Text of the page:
City Council member Frank Smith Jr. (D-Ward 1) yesterday asked the D.C. auditor to investigate the recent land deal between the city government, developer Jeffrey N. Cohen and a nonprofit community group to develop property in the Shaw community.

The District paid Cohen and his partners $11 million for six properties, including the former Children's Hospital site at 13th and V streets NW. The city hopes to recover its costs, including an additional $1.5 million in interest, by selling or leasing the land back to Cohen and his new partner, the nonprofit group, to develop as low-cost housing and commercial and retail space.

Smith attended the Feb. 19 press conference at which the deal was formally announced, and endorsed it, saying it would help the area.

But yesterday he asked D.C. Auditor Otis Troupe to clear up questions surrounding the agreement, including the land appraisal and sale price. In closing the deal, the city relied on an appraisal that was paid for by Cohen's partnership.

Smith, whose ward includes the proposed development site, also urged that the board of the nonprofit group, the Shaw Community Redevelopment Corp., be expanded so that a majority of the members are Ward 1 residents. Currently, a majority of the board members live outside the ward, he said.

"The time has come to settle the community turmoil and confusion that has resulted from this project," Smith said. "The proposed partnership between a community-based organization, the private sector and the community has great potential and is something I would like to support, if we can work the problems out."

At the earlier briefing, Smith said it was time that the area's residents, who have lived through times of crime, drugs and a deteriorating neighborhood, enjoyed the benefits of redevelopment.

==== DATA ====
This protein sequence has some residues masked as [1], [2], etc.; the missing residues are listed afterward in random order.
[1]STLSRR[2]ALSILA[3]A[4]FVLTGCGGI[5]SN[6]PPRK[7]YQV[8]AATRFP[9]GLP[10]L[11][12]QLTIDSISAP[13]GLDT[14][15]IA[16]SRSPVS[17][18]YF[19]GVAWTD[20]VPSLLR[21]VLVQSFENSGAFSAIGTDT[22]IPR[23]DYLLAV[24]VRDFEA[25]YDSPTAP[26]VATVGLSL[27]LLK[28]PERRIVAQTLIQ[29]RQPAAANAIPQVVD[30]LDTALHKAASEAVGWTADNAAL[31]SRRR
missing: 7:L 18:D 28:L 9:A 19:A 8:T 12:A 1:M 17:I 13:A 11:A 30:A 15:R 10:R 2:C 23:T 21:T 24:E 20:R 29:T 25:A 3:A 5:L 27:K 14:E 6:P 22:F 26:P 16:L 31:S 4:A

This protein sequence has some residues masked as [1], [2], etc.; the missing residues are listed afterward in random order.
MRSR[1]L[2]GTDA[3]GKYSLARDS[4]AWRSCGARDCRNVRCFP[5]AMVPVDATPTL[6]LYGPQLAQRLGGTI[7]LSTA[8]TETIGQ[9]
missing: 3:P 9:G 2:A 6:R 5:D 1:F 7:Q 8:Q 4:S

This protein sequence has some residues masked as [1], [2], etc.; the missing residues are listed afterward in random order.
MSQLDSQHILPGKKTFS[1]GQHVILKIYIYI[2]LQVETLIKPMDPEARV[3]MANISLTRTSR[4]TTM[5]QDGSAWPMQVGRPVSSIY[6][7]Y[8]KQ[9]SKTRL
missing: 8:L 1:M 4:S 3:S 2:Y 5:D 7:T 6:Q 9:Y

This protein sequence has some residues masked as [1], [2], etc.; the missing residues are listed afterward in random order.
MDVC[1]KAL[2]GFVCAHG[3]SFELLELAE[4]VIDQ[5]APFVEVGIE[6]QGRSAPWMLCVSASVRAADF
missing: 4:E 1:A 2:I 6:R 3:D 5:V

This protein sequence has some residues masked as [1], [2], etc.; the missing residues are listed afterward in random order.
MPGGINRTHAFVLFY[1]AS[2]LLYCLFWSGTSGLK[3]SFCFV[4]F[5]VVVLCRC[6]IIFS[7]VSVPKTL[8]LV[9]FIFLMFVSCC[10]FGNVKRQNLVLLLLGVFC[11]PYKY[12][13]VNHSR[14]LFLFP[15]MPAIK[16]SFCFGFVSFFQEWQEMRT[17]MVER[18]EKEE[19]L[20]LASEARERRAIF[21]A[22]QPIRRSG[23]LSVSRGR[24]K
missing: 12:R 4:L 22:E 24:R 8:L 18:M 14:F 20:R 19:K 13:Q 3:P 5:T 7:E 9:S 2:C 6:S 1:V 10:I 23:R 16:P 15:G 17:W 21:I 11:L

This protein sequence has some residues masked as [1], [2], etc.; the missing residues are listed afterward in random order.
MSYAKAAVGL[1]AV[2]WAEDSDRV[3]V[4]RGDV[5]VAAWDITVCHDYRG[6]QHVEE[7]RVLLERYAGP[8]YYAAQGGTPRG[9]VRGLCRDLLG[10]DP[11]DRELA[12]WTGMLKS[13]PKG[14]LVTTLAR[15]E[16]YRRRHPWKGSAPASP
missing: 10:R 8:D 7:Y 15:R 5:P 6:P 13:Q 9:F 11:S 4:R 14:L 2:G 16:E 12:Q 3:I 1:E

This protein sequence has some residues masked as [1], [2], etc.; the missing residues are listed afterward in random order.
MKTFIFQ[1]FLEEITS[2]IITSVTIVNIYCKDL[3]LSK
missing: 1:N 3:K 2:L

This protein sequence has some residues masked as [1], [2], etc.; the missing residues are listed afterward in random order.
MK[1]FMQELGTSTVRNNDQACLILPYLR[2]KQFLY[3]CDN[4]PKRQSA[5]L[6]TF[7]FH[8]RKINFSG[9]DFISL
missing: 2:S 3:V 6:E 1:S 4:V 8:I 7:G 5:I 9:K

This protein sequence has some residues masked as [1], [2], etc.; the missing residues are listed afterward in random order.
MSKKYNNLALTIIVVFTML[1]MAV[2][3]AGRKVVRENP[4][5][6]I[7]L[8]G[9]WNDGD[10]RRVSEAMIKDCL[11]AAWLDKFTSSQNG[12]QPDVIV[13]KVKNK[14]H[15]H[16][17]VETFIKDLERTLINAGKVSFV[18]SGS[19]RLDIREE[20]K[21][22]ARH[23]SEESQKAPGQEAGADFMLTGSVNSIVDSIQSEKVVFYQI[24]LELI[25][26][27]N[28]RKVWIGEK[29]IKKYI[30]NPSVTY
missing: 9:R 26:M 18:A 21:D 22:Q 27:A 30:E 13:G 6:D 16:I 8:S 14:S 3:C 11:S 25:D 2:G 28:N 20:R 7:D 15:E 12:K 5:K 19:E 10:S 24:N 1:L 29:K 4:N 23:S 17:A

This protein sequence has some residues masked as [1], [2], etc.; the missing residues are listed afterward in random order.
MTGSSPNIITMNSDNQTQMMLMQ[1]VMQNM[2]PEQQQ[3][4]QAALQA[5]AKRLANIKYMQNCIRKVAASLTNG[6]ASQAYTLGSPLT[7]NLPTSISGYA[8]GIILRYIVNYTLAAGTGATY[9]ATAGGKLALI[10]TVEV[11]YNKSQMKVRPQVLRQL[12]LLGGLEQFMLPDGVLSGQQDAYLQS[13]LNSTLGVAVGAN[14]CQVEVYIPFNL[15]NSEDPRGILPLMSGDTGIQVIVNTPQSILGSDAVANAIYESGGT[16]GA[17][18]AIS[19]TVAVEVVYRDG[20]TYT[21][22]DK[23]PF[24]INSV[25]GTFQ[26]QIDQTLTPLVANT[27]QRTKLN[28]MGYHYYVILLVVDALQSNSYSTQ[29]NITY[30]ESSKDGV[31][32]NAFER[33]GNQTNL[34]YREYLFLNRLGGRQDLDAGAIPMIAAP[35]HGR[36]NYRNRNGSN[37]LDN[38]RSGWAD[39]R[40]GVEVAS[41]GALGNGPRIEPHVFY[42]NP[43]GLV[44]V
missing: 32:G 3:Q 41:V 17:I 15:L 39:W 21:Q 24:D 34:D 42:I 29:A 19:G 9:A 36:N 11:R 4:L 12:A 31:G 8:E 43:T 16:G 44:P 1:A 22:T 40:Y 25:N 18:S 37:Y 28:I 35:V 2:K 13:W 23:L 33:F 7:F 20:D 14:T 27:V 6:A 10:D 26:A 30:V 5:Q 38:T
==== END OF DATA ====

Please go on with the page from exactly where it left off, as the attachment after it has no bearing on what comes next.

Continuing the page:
Last week, a Shaw-area advisory neighborhood commission blasted the development deal, saying it was negotiated in secrecy, and questioned whether the nonprofit group really represented Shaw.

Yesterday, Cohen said he would welcome any investigation. But, he added, "If Frank had all these questions which he now raises, it's somewhat surprising he didn't raise them before, as we briefed him and asked him for recommendations."

Cohen warned that such complicated projects could be jeopardized by unwarranted attacks by politicians and community groups. "If they're going to do that, they're going to risk the success of this type of . . . venture," he said.

Ibrahim Mumin, head of the SCRC and the Shaw PAC, a group formed to comment on the city's area renewal plans, said, "It's kind of unfortunate this letter comes today, because I think we're very close in working out the difference between the various groups."

Cohen and Mumin met with members of the ANC Wednesday evening in an effort to work out those differences and possibly expand the membership of the nonprofit group's board of directors.

Smith yesterday asked Deputy Mayor Curtis McClinton to delay a scheduled March 21 hearing on the proposal or to hold another meeting later